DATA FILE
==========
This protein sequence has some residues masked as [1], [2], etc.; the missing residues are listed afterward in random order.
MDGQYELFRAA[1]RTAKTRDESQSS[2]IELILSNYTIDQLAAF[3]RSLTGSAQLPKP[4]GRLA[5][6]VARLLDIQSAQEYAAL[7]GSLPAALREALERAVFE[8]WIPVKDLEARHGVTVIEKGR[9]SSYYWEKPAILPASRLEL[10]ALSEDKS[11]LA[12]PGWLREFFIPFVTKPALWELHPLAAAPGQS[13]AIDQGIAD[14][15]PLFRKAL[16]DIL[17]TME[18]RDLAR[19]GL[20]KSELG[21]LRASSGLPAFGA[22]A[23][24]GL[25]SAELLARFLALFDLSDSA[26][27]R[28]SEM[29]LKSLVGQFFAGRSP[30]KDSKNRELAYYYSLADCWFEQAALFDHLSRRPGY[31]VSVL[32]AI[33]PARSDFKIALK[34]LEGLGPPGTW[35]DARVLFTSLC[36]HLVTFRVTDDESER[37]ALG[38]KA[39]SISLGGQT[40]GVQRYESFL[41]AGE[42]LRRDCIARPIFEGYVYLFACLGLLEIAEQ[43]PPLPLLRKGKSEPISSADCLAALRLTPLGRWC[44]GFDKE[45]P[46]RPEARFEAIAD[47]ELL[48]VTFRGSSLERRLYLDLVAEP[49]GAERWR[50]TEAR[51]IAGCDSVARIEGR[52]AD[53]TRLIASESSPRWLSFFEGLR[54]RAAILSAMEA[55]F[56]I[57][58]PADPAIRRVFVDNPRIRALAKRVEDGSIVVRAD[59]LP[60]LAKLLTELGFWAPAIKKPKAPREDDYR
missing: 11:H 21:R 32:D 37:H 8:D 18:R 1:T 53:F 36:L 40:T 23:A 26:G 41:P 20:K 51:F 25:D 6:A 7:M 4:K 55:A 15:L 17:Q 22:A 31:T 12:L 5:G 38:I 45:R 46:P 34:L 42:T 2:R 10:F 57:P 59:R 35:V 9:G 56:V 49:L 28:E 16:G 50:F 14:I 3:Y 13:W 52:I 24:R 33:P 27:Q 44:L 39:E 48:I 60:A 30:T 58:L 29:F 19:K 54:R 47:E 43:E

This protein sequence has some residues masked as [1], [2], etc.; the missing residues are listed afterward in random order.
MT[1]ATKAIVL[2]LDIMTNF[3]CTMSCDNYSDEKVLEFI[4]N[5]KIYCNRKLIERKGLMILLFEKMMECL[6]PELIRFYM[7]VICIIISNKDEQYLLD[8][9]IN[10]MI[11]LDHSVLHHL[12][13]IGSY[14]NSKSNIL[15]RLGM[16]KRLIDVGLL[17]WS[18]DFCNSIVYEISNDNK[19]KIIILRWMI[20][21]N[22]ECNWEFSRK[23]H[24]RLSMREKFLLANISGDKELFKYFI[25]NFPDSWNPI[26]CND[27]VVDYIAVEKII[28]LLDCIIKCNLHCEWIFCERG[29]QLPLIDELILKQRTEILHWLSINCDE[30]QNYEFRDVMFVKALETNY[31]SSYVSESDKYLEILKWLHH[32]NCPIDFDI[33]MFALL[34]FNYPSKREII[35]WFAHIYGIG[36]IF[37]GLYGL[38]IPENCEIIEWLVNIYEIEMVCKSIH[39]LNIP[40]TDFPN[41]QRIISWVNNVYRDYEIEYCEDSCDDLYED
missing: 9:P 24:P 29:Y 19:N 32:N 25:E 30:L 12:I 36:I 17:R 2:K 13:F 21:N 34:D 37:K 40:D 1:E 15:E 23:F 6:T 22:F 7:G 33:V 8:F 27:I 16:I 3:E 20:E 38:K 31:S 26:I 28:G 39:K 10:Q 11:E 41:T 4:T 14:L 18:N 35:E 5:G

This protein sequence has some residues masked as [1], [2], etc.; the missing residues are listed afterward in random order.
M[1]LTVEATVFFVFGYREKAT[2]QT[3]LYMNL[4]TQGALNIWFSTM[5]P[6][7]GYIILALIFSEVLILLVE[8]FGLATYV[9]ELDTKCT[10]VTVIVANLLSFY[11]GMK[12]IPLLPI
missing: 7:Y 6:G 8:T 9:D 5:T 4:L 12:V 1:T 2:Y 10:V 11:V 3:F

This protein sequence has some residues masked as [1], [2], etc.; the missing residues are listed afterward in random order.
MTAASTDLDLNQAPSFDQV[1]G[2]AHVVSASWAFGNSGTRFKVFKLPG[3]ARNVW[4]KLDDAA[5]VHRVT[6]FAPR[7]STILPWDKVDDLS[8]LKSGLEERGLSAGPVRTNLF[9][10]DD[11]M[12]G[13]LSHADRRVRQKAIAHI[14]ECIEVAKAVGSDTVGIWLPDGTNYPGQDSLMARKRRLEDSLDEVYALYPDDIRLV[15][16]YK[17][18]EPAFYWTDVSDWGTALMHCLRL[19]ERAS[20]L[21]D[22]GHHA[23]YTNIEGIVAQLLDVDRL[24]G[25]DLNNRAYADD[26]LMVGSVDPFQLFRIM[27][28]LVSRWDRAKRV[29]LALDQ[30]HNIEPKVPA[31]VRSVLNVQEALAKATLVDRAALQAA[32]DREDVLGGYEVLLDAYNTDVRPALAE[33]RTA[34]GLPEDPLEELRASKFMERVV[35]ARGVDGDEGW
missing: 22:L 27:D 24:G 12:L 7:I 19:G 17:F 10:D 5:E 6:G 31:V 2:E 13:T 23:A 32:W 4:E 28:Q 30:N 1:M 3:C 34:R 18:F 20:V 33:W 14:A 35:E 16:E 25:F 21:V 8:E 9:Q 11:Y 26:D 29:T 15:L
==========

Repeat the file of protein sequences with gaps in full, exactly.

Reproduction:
This protein sequence has some residues masked as [1], [2], etc.; the missing residues are listed afterward in random order.
MDGQYELFRAA[1]RTAKTRDESQSS[2]IELILSNYTIDQLAAF[3]RSLTGSAQLPKP[4]GRLA[5][6]VARLLDIQSAQEYAAL[7]GSLPAALREALERAVFE[8]WIPVKDLEARHGVTVIEKGR[9]SSYYWEKPAILPASRLEL[10]ALSEDKS[11]LA[12]PGWLREFFIPFVTKPALWELHPLAAAPGQS[13]AIDQGIAD[14][15]PLFRKAL[16]DIL[17]TME[18]RDLAR[19]GL[20]KSELG[21]LRASSGLPAFGA[22]A[23][24]GL[25]SAELLARFLALFDLSDSA[26][27]R[28]SEM[29]LKSLVGQFFAGRSP[30]KDSKNRELAYYYSLADCWFEQAALFDHLSRRPGY[31]VSVL[32]AI[33]PARSDFKIALK[34]LEGLGPPGTW[35]DARVLFTSLC[36]HLVTFRVTDDESER[37]ALG[38]KA[39]SISLGGQT[40]GVQRYESFL[41]AGE[42]LRRDCIARPIFEGYVYLFACLGLLEIAEQ[43]PPLPLLRKGKSEPISSADCLAALRLTPLGRWC[44]GFDKE[45]P[46]RPEARFEAIAD[47]ELL[48]VTFRGSSLERRLYLDLVAEP[49]GAERWR[50]TEAR[51]IAGCDSVARIEGR[52]AD[53]TRLIASESSPRWLSFFEGLR[54]RAAILSAMEA[55]F[56]I[57][58]PADPAIRRVFVDNPRIRALAKRVEDGSIVVRAD[59]LP[60]LAKLLTELGFWAPAIKKPKAPREDDYR
missing: 11:H 21:R 32:D 37:H 8:D 18:R 1:T 53:F 36:L 40:T 23:A 26:G 41:P 20:K 51:F 25:D 6:A 7:M 4:K 55:A 15:L 17:Q 22:A 31:T 12:L 5:G 38:I 45:R 46:P 34:L 42:T 2:R 10:F 57:P 59:R 35:V 9:G 56:V 49:L 28:E 16:G 50:F 14:I 3:Y 13:W 52:I 24:R 33:P 27:Q 44:L 39:E 48:I 60:A 30:T 58:L 29:F 19:K 54:R 47:E 43:E

This protein sequence has some residues masked as [1], [2], etc.; the missing residues are listed afterward in random order.
MT[1]ATKAIVL[2]LDIMTNF[3]CTMSCDNYSDEKVLEFI[4]N[5]KIYCNRKLIERKGLMILLFEKMMECL[6]PELIRFYM[7]VICIIISNKDEQYLLD[8][9]IN[10]MI[11]LDHSVLHHL[12][13]IGSY[14]NSKSNIL[15]RLGM[16]KRLIDVGLL[17]WS[18]DFCNSIVYEISNDNK[19]KIIILRWMI[20][21]N[22]ECNWEFSRK[23]H[24]RLSMREKFLLANISGDKELFKYFI[25]NFPDSWNPI[26]CND[27]VVDYIAVEKII[28]LLDCIIKCNLHCEWIFCERG[29]QLPLIDELILKQRTEILHWLSINCDE[30]QNYEFRDVMFVKALETNY[31]SSYVSESDKYLEILKWLHH[32]NCPIDFDI[33]MFALL[34]FNYPSKREII[35]WFAHIYGIG[36]IF[37]GLYGL[38]IPENCEIIEWLVNIYEIEMVCKSIH[39]LNIP[40]TDFPN[41]QRIISWVNNVYRDYEIEYCEDSCDDLYED
missing: 9:P 24:P 29:Y 19:N 32:N 25:E 30:L 12:I 36:I 17:R 2:K 13:F 21:N 34:D 37:K 40:D 1:E 15:E 23:F 6:T 22:F 7:G 33:V 8:F 27:I 16:I 3:E 20:E 38:K 31:S 26:I 28:G 39:K 10:Q 11:E 41:T 4:T 14:L 18:N 35:E 5:G

This protein sequence has some residues masked as [1], [2], etc.; the missing residues are listed afterward in random order.
M[1]LTVEATVFFVFGYREKAT[2]QT[3]LYMNL[4]TQGALNIWFSTM[5]P[6][7]GYIILALIFSEVLILLVE[8]FGLATYV[9]ELDTKCT[10]VTVIVANLLSFY[11]GMK[12]IPLLPI
missing: 7:Y 6:G 8:T 9:D 5:T 4:L 12:V 1:T 2:Y 10:V 11:V 3:F

This protein sequence has some residues masked as [1], [2], etc.; the missing residues are listed afterward in random order.
MTAASTDLDLNQAPSFDQV[1]G[2]AHVVSASWAFGNSGTRFKVFKLPG[3]ARNVW[4]KLDDAA[5]VHRVT[6]FAPR[7]STILPWDKVDDLS[8]LKSGLEERGLSAGPVRTNLF[9][10]DD[11]M[12]G[13]LSHADRRVRQKAIAHI[14]ECIEVAKAVGSDTVGIWLPDGTNYPGQDSLMARKRRLEDSLDEVYALYPDDIRLV[15][16]YK[17][18]EPAFYWTDVSDWGTALMHCLRL[19]ERAS[20]L[21]D[22]GHHA[23]YTNIEGIVAQLLDVDRL[24]G[25]DLNNRAYADD[26]LMVGSVDPFQLFRIM[27][28]LVSRWDRAKRV[29]LALDQ[30]HNIEPKVPA[31]VRSVLNVQEALAKATLVDRAALQAA[32]DREDVLGGYEVLLDAYNTDVRPALAE[33]RTA[34]GLPEDPLEELRASKFMERVV[35]ARGVDGDEGW
missing: 22:L 27:D 24:G 12:L 7:I 19:G 17:F 10:D 5:E 6:G 31:V 2:E 13:T 23:A 32:W 4:E 28:Q 30:N 1:M 3:C 34:R 18:F 20:V 33:W 14:A 35:E 16:E 25:F 21:V 8:E 9:Q 11:Y 26:D 29:T 15:L